August 26, 2023
Food at the fairgrounds has a reputation for providing quick energy and guilty pleasure, but an upcoming event will offer a different kind of deliciousness. Rather than the Ventura County Fair’s deep fried Snickers bars and cream-filled funnel cakes, or the X Games’ Monster Energy drinks and Jarritos fruit-flavored soda, the National Heirloom Exposition’s 10th annual gathering will offer food such as cherimoyas and drinks such as kombucha.
“It’s healthy stuff,” said Michelle Johnson, spokesperson for the three-day event, which starts Sept. 12 at the Ventura County Fairgrounds. “You know where it comes from … and when you eat it, you feel good.”
Cherimoya is a fruit native to Ecuador and Peru, similar in taste to a pineapple. It is one of 700 species of fruit grown by Murray Family Farms near Bakersfield. Steven Murray, who sells fruit at two locations in Bakersfield and at many farmers markets, including in Thousand Oaks and Ojai, will sell several varieties of fruit at the event. A grower recognized worldwide for his skill and knowledge, he will attend the Heirloom Exposition soon after presenting at the World Fig Expo in China and a similar event in Egypt.
Kombucha is an effervescent drink made by fermenting sweet tea with a culture of yeast and probiotic bacteria. Fermented drinks are a specialty of Michelle Lopez, owner of Wild at Heart Ojai and founder of the Ojai Food Co-op. She will be a featured speaker with her presentation “Preservation through Fermentation” at 3 p.m. on September 13. She sells fermented foods and drinks through her website, wildatheartojai.com, and at Farmers Markets, including those in Ojai and Ventura.
Her best-selling product is beet kvass, a fermented delicacy popular in Central Europe since the 1500s. She touts it as a “blood and liver cleansing probiotic.” Sourcing the beets and ginger from five local organic farms, she ferments at a commercial kitchen in Ventura and claims she is the only licensed fermenter in Ventura or Santa Barbara counties who is legally permitted to sell to the public at a farmers market.
She touts fermentation not only for “nutrient-dense, probiotic properties promoting gut health,” but also for environmental benefits. “I started out working on an organic farm in Ojai and saw how much organic farmers have to throw away,” she said. “They produce a lot of food that is ugly, irregular and not able to sell.” She bought these items at a reduced cost, took advantage of local microbes and created high-value fermented foods.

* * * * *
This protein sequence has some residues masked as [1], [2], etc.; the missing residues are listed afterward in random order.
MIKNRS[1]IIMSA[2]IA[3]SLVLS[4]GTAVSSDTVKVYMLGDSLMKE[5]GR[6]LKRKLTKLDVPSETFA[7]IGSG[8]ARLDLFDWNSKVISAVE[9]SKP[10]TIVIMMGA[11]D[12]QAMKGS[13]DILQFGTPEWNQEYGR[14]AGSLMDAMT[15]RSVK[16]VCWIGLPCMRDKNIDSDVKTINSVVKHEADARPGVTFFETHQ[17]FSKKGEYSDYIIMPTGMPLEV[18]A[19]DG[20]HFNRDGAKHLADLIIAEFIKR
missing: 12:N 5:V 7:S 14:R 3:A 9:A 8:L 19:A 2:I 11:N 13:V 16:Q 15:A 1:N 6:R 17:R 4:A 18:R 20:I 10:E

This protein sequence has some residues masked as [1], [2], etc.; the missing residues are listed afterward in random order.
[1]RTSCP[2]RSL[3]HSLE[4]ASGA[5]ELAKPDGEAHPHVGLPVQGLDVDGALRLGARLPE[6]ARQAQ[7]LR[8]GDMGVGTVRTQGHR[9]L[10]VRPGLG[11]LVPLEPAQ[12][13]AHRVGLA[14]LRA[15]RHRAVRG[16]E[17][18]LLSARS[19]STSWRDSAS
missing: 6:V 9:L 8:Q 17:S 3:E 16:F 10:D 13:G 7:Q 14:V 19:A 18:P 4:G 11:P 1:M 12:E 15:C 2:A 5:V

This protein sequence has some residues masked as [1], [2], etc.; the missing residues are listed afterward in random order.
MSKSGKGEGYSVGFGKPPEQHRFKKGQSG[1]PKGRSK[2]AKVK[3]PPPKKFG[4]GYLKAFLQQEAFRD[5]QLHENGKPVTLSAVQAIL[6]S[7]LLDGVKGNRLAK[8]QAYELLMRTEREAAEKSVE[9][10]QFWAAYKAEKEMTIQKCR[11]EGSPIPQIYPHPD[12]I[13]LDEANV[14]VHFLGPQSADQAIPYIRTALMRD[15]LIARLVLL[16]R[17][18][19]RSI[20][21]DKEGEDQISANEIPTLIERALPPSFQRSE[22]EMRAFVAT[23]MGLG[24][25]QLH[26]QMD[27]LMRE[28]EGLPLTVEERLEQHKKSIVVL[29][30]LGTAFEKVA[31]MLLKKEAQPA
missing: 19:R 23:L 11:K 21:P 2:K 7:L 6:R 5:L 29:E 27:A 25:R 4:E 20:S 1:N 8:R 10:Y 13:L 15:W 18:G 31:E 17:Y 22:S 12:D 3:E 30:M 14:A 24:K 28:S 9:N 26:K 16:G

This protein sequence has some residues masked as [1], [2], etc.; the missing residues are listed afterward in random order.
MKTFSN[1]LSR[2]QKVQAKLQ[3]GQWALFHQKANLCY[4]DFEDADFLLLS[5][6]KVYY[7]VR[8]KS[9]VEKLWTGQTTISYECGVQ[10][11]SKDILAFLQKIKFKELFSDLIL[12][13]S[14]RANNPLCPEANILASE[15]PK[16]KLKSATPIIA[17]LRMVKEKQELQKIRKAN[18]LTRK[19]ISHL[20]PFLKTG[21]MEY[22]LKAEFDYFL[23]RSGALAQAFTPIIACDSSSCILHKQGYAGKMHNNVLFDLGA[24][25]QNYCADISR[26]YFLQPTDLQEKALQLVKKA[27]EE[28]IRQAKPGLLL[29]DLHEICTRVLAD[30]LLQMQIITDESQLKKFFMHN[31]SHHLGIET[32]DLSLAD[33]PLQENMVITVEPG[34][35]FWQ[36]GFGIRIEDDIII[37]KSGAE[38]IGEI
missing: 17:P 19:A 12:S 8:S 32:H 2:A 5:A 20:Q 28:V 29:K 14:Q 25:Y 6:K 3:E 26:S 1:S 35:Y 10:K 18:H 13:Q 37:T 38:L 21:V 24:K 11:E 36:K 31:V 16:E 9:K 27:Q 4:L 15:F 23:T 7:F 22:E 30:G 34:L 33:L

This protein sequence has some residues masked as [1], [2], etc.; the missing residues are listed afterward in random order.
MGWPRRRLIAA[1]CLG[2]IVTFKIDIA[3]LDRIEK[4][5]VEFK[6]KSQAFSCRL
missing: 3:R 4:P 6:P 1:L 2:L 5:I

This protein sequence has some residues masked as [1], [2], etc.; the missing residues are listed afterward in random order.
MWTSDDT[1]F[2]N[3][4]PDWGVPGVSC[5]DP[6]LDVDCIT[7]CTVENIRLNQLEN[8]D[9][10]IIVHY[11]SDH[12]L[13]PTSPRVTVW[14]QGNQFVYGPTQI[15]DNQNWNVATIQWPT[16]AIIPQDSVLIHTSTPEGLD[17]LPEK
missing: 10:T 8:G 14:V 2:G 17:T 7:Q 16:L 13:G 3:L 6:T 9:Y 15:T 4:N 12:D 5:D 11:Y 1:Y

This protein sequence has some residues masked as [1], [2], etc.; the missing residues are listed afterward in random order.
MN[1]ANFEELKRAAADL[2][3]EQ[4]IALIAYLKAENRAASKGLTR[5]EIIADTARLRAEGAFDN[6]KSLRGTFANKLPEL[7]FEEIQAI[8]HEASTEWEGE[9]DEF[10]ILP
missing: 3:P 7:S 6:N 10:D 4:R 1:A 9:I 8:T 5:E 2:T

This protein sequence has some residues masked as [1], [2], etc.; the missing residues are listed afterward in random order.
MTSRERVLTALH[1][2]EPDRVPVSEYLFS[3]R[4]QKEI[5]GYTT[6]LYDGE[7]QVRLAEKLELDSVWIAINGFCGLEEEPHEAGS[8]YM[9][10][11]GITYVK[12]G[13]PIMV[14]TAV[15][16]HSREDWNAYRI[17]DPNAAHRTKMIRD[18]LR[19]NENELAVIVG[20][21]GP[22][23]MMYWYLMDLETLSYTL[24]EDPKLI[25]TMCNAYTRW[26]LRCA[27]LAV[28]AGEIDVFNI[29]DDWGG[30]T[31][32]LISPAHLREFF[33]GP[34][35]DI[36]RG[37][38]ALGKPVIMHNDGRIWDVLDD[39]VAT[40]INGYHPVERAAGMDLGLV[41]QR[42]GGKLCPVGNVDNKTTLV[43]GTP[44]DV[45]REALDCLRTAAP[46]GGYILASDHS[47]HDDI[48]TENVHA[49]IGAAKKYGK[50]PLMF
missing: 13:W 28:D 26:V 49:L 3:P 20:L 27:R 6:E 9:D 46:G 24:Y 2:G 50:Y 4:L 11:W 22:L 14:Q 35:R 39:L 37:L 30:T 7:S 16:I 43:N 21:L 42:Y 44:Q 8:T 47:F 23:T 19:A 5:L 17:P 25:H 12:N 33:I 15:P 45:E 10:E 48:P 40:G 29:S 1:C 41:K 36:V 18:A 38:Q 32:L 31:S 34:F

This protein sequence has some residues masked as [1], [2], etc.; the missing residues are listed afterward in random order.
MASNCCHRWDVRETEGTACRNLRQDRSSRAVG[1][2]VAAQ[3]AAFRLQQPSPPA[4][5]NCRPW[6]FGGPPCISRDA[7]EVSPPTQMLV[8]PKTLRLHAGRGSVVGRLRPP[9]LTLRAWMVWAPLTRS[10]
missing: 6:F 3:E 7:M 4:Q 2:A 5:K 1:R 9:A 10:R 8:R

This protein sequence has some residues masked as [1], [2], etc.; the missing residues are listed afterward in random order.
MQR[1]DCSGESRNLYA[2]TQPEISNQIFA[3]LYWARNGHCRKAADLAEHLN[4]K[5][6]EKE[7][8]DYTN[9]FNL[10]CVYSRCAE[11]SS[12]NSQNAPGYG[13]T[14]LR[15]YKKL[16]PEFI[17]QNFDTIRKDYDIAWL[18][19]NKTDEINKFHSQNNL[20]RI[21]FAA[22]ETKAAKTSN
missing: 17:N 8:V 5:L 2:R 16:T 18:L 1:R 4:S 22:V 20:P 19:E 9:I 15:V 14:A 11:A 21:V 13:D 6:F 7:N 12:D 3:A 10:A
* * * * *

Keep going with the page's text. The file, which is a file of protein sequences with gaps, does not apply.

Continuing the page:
At 2:30 p.m. on September 14, I will also speak at the event about ways to avoid food waste. My presentation, “Food Recovery and Organic Recycling,” will focus on how California cities and counties are cutting food waste to save resources, feed hungry people and comply with mandates.
A stage for local presentations at the event is coordinated by Jan Dietrick and Ron Whitehurst, owners of Rincon-Vitova Insectaries. In addition to presenting, they will staff a booth in the Expo Hall, which for many is the highlight of the event, displaying hundreds of heirloom varieties of fruit, vegetables, flowers and herbs. Their booth will feature fly maggots. “You can hold the maggots and let them tickle your fingers. That’s partly about helping people break boundaries,” explained Dietrick. The insectary grows these delightful creatures to feed to wasps, which they sell to control houseflies.
In 2019, the event was held in Sonoma County, attracting approximately 15,000 people over three days. The event was cancelled in 2020 due to the pandemic, and this is the first year of its resumption.
Johnson said, “It’s an old-time county fair, it’s the best farmers market you have ever been to and it’s a three-day symposium with some of the brightest minds in gardening and farming.”
The exposition runs from 9 a.m. to 9 p.m. on Sept. 12-14 at the fairgrounds, 10 W. Harbor Blvd., Ventura. Tickets are $15; a three-day pass is $30. Visitors 17 and younger get in free. More information is available at theheirloomexpo.com.
David Goldstein, an environmental resource analyst with the Ventura County Public Works Agency, can be reached at 805-658-4312 or firstname.lastname@example.org.